• The spatial information-based CAE-2DConv model performed slightly better than the spatio-temporal CAE-3DConv model, except for Openpose skeleton without background. The video surveillance data used in this research were taken from the common area of a dementia care unit. As such, there is frequent movement of a number of people within the video scene, leading to crowded scenes of people and objects moving at different paces. This makes it difficult for the methods to model the temporal information within the scenes, leading to lower performance when the temporal information within the window is leveraged.

  • The baseline value for the PR curve, as can be seen in Figs. 4 and 5, is expressed as the ratio of the number of positive samples to the total number of samples. This value represents the behaviour of a random classifier. The low value of baseline is the result of the skewed data balance in the dataset due to the infrequent nature of the behaviour of risk events in comparison to normal activities. Both the CAE methods performed more than twice better than any random classifier (0.049) in terms of AUC(PR) score for various inputs. However, the overall low value of the AUC(PR) score shows the presence of false positives in the model predictions. This can be attributed to the presence of crowded scenes and uncommon large moving objects, leading to higher reconstruction errors in these cases.

From the above observations, it can be concluded that the privacy-protecting with background approaches that involve extracting only the skeleton information or masking the body region of the individuals in the video frames can both protect sensitive information and achieve an equivalent performance in comparison to RGB input. These results pave the way for furthering biomedical research in care and community settings to utilize videos without breaching the privacy of individuals in the form of their identifiable information. Further, the analysts can still infer the activities in the scene from the segmentation masks/skeletons.

Our approaches allow leveraging the important contextual information in the video frames while protecting the privacy of the individuals by not considering the identifiable appearance-based features. The contextual information refers to features related to the background and the interaction of the individuals with each other and the objects in the environment. The use of skeletons and segmentation masks can help to develop privacy-protecting solutions for private or community dwellings, crowded/public areas, medical settings, rehabilitation centres and long-term care homes to detect the behaviour of risk events in PwD. Cameras, such as ‘Sentinare 2’ from Altumview [36], can directly extract skeletons from the humans in the scene eliminating the need to store the RGB videos in the first place. This can further ensure the protection of the privacy of the individuals.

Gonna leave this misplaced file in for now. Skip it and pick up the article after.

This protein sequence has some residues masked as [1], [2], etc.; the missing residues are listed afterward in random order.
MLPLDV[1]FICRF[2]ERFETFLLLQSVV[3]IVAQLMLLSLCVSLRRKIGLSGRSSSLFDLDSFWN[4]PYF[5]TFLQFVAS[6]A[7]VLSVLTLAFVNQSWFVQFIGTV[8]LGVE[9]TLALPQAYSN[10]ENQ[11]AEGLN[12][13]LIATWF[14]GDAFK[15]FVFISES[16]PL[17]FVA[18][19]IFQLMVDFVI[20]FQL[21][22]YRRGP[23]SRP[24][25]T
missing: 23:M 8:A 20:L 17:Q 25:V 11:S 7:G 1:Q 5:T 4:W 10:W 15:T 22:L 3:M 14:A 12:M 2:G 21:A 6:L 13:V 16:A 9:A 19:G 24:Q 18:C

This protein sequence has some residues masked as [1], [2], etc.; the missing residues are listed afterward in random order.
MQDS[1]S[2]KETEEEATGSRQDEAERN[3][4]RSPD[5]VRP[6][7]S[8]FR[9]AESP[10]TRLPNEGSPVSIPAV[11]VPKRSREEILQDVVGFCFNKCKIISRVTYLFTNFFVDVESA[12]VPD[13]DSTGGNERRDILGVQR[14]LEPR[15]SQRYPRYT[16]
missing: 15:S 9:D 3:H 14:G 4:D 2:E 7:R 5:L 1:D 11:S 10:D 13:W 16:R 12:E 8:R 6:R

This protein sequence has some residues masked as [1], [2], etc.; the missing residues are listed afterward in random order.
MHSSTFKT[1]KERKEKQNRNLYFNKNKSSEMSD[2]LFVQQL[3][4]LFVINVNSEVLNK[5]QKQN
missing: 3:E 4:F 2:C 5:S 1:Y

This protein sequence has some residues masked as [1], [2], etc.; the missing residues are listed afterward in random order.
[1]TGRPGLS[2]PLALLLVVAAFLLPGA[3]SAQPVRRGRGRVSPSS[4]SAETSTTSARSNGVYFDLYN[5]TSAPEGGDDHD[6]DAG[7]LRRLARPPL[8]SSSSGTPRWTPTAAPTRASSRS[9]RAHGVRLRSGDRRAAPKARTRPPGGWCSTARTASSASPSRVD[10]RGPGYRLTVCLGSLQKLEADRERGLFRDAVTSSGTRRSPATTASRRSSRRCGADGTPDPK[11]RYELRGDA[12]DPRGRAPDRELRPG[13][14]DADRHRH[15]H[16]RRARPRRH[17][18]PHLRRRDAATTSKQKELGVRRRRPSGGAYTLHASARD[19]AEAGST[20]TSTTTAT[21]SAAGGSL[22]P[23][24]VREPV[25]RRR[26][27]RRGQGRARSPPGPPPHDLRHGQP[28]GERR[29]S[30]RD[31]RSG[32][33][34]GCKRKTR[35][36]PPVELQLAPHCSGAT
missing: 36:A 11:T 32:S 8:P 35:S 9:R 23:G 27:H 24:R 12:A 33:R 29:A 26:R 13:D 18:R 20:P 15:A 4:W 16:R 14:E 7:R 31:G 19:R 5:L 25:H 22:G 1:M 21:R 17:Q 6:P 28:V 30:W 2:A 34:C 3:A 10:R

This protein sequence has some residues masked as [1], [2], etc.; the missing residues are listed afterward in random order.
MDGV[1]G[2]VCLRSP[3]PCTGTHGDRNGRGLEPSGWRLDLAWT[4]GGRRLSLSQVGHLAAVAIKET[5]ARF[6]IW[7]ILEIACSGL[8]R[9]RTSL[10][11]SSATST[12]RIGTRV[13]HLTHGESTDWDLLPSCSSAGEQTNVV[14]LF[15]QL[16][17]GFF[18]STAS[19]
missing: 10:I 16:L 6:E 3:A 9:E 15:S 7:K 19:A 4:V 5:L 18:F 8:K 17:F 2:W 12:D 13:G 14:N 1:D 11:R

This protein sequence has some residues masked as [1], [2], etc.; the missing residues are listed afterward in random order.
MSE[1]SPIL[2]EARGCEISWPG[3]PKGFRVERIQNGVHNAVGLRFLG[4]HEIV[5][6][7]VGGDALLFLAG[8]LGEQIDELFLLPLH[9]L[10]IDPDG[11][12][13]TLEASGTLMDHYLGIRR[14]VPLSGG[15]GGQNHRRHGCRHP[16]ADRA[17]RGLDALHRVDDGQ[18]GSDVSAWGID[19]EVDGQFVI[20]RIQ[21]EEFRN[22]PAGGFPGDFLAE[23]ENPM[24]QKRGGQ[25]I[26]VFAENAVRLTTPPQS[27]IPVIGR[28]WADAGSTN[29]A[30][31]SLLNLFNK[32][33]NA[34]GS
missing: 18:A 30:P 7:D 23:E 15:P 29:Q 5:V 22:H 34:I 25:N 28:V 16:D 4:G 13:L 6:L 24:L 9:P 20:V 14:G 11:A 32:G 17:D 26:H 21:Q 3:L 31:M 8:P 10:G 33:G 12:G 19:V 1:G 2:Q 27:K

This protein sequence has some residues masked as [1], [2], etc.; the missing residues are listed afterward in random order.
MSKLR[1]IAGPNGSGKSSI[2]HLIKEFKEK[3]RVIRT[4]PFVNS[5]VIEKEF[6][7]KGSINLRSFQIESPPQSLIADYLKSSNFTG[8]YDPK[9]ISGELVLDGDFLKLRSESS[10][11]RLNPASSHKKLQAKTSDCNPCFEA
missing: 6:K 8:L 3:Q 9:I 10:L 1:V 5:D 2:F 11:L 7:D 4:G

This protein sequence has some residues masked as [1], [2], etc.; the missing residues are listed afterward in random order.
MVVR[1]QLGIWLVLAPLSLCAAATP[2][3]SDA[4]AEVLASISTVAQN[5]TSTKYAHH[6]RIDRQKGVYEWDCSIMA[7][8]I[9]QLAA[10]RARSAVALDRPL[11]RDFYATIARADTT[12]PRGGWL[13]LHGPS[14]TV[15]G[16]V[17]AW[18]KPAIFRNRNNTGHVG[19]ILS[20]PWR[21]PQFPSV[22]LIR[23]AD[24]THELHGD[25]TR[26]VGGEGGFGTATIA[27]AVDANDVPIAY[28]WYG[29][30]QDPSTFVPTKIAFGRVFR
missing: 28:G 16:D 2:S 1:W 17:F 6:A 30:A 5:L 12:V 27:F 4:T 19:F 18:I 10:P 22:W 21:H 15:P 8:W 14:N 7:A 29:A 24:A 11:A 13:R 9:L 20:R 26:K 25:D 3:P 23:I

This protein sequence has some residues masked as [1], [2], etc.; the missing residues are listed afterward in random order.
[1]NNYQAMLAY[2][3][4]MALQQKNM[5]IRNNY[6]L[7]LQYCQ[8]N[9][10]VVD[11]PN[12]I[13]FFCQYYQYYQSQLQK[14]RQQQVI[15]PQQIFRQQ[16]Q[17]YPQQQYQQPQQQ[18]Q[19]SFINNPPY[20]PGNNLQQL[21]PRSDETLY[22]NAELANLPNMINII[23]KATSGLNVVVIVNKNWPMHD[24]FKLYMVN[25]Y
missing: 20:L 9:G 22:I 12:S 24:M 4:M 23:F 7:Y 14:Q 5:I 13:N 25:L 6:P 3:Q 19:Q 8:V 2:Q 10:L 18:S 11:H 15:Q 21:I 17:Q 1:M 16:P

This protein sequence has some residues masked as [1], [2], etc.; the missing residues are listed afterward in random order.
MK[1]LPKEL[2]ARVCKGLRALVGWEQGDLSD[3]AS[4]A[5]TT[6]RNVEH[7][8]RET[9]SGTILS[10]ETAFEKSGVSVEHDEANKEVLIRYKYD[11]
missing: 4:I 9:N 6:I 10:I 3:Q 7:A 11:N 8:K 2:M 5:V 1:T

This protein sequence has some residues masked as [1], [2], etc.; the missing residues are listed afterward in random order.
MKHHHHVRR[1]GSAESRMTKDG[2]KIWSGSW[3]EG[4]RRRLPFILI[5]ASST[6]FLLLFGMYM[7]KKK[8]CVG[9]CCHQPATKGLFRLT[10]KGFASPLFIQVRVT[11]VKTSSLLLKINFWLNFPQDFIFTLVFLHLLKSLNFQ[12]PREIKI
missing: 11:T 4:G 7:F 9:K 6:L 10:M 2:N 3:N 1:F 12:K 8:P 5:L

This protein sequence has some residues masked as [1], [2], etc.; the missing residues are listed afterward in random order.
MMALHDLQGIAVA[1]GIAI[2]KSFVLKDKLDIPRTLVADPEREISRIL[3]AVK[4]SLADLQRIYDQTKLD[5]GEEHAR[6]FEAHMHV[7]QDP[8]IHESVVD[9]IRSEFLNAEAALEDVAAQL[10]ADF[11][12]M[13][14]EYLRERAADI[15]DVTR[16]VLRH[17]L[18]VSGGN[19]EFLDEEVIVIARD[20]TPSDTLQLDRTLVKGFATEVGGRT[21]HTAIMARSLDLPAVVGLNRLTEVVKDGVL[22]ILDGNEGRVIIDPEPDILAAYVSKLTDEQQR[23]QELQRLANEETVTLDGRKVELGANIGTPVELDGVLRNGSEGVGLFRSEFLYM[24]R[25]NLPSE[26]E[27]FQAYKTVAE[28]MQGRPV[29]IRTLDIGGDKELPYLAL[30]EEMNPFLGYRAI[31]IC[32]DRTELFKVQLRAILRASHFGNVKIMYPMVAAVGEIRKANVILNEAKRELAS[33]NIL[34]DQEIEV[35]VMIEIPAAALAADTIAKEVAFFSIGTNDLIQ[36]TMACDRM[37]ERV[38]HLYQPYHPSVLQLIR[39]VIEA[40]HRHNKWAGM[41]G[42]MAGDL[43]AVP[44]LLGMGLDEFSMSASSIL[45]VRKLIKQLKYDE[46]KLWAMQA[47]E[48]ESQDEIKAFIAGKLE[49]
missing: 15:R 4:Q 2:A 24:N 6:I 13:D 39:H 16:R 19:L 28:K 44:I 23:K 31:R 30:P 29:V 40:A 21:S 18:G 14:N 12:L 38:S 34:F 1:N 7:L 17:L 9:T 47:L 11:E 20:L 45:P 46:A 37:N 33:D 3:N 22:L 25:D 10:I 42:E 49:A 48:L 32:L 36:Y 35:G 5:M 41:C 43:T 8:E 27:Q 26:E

Conclusions and future work

Providing care for PwD in care settings is challenging due to the increasing number of patients and understaffing issues. Untoward incidents may happen in these facilities that can put the health and safety of patients, staff, and caregivers at risk. Utilizing existing video infrastructure can lead to the development of novel deep learning approaches to detect these behaviours or risk events, prevent injuries and improve patient care. However, RGB videos contain identifiable information, and their use is not straightforward in a healthcare setting. In this work, we proposed two privacy-protecting approaches for detecting the behaviours of risks in PwD, an application, where safeguarding the privacy of the individuals is a major concern. The proposed approaches are based on either extracting body postures in the form of skeletons for the people or using semantic segmentation to mask the body areas of the people in the video scenes. The privacy-protecting inputs were passed as image input to two types of convolutional autoencoders that learned the characteristics of normal video scenes and identified behaviours of risk scenes as anomalies. We investigated both window and frame-level approaches for behaviours of risk detection as anomalies using convolutional autoencoders with 3D and 2D convolutions, respectively. We demonstrated that the privacy-protecting approaches based on skeletons (AUC(ROC) = 0.812) and semantic segmentation (AUC(ROC) = 0.823) with background information are able to detect behaviours of risk in PwD as anomalies with a similar performance in comparison to the RGB video input (AUC(ROC) = 0.822). Hence, the skeletons and semantic masks may be viable substitutes for the appearance-based information of the people in the scene and can help preserve their privacy.